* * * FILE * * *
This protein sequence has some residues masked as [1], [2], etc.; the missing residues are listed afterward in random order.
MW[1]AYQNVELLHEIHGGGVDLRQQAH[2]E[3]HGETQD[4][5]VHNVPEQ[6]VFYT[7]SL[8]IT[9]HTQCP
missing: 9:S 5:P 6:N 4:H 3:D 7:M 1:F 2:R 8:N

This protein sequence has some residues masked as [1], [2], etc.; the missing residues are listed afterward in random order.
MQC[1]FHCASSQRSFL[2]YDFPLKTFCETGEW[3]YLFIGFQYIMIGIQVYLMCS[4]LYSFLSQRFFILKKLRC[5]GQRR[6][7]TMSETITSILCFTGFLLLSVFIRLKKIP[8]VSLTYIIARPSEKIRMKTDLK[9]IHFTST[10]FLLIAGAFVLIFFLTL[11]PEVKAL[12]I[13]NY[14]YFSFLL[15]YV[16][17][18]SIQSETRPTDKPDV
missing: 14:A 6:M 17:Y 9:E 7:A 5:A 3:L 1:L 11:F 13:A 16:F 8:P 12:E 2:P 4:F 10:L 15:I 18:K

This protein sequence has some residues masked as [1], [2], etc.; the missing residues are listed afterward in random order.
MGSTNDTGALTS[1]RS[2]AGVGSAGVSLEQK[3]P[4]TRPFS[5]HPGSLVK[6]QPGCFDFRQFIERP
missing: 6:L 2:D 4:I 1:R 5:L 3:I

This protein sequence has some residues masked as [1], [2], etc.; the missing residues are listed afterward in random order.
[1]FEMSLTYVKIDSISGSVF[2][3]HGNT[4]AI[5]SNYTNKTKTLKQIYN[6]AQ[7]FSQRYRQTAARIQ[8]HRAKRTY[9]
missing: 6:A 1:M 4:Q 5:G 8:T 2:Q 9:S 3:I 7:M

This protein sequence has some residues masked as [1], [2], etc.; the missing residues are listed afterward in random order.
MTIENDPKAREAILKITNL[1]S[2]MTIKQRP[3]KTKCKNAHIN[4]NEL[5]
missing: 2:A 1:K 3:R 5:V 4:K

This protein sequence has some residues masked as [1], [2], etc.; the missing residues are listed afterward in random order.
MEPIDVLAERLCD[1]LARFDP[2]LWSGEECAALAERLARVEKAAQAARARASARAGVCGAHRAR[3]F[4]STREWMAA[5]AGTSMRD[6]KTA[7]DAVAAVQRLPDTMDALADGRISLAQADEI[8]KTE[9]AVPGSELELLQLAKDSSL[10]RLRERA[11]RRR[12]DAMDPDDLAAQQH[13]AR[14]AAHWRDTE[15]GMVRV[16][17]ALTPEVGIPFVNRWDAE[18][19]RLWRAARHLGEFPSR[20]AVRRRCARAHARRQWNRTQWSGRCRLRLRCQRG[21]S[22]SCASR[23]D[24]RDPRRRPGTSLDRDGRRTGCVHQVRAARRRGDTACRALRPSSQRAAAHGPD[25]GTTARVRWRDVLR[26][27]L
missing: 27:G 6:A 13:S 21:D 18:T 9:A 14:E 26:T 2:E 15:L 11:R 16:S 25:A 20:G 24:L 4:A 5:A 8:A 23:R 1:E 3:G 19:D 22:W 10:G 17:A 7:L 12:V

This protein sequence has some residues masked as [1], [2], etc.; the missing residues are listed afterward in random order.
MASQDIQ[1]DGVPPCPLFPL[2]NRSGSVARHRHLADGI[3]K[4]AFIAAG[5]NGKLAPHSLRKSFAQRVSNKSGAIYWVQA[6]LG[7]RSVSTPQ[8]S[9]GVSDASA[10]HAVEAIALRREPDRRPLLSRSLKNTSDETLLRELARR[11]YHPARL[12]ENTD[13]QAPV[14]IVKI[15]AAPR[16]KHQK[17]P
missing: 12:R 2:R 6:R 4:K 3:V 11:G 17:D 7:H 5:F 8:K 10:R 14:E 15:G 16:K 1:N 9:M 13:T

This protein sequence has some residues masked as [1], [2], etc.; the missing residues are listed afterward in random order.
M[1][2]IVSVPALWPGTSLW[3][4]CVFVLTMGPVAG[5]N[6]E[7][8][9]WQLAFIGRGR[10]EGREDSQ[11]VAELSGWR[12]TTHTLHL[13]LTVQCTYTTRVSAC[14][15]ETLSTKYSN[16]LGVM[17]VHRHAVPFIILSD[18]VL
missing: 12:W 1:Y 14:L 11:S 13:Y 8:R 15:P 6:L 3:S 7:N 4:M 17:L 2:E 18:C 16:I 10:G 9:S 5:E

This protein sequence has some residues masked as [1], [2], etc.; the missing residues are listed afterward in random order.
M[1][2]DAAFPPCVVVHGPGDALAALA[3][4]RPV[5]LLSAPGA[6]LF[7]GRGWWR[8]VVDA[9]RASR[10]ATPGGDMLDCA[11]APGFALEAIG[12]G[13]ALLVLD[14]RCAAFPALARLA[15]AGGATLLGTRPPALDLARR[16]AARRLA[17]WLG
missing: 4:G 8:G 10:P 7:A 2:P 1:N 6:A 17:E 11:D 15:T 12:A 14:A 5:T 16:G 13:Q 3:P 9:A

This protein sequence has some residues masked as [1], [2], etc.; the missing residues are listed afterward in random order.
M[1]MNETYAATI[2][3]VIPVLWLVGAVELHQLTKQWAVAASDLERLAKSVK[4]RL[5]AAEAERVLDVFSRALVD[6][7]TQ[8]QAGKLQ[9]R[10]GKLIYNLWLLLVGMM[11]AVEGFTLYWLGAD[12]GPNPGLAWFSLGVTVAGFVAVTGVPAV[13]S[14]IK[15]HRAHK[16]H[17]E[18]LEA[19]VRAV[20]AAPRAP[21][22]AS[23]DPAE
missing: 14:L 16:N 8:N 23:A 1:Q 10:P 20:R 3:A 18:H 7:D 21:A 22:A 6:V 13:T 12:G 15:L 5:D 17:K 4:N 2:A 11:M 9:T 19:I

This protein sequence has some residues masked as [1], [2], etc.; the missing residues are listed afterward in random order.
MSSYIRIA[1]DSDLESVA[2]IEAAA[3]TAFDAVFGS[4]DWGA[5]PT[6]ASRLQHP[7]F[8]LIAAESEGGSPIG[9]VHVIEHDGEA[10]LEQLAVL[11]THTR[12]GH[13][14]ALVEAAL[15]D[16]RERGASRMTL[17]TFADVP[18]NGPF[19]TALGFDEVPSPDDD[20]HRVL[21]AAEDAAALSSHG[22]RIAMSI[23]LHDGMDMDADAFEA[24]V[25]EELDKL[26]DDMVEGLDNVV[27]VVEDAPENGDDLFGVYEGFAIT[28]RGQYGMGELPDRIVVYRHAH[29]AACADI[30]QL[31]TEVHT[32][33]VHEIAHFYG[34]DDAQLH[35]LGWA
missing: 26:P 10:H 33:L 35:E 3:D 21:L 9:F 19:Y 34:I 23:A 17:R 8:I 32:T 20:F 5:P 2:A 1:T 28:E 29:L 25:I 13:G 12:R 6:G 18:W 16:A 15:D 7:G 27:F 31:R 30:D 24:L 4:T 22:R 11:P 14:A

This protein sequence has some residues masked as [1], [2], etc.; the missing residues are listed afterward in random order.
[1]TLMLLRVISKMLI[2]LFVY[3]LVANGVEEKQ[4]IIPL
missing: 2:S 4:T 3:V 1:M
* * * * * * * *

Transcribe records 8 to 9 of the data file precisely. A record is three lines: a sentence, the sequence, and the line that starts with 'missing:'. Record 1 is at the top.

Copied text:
This protein sequence has some residues masked as [1], [2], etc.; the missing residues are listed afterward in random order.
M[1][2]IVSVPALWPGTSLW[3][4]CVFVLTMGPVAG[5]N[6]E[7][8][9]WQLAFIGRGR[10]EGREDSQ[11]VAELSGWR[12]TTHTLHL[13]LTVQCTYTTRVSAC[14][15]ETLSTKYSN[16]LGVM[17]VHRHAVPFIILSD[18]VL
missing: 12:W 1:Y 14:L 11:S 13:Y 8:R 15:P 6:L 3:S 7:N 4:M 17:L 2:E 18:C 16:I 10:G 9:S 5:E

This protein sequence has some residues masked as [1], [2], etc.; the missing residues are listed afterward in random order.
M[1][2]DAAFPPCVVVHGPGDALAALA[3][4]RPV[5]LLSAPGA[6]LF[7]GRGWWR[8]VVDA[9]RASR[10]ATPGGDMLDCA[11]APGFALEAIG[12]G[13]ALLVLD[14]RCAAFPALARLA[15]AGGATLLGTRPPALDLARR[16]AARRLA[17]WLG
missing: 4:G 8:G 10:P 7:A 2:P 1:N 6:A 17:E 11:D 15:T 12:A 14:A 5:T 16:G 13:Q 3:P 9:A